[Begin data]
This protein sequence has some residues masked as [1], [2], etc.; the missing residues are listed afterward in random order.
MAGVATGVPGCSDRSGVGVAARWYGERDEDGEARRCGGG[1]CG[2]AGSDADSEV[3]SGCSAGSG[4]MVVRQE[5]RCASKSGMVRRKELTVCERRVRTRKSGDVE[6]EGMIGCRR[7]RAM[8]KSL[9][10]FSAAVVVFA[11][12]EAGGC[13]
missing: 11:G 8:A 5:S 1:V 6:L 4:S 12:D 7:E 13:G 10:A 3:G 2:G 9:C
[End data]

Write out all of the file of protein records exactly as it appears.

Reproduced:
This protein sequence has some residues masked as [1], [2], etc.; the missing residues are listed afterward in random order.
MAGVATGVPGCSDRSGVGVAARWYGERDEDGEARRCGGG[1]CG[2]AGSDADSEV[3]SGCSAGSG[4]MVVRQE[5]RCASKSGMVRRKELTVCERRVRTRKSGDVE[6]EGMIGCRR[7]RAM[8]KSL[9][10]FSAAVVVFA[11][12]EAGGC[13]
missing: 11:G 8:A 5:S 1:V 6:L 4:S 12:D 7:E 13:G 10:A 3:G 2:G 9:C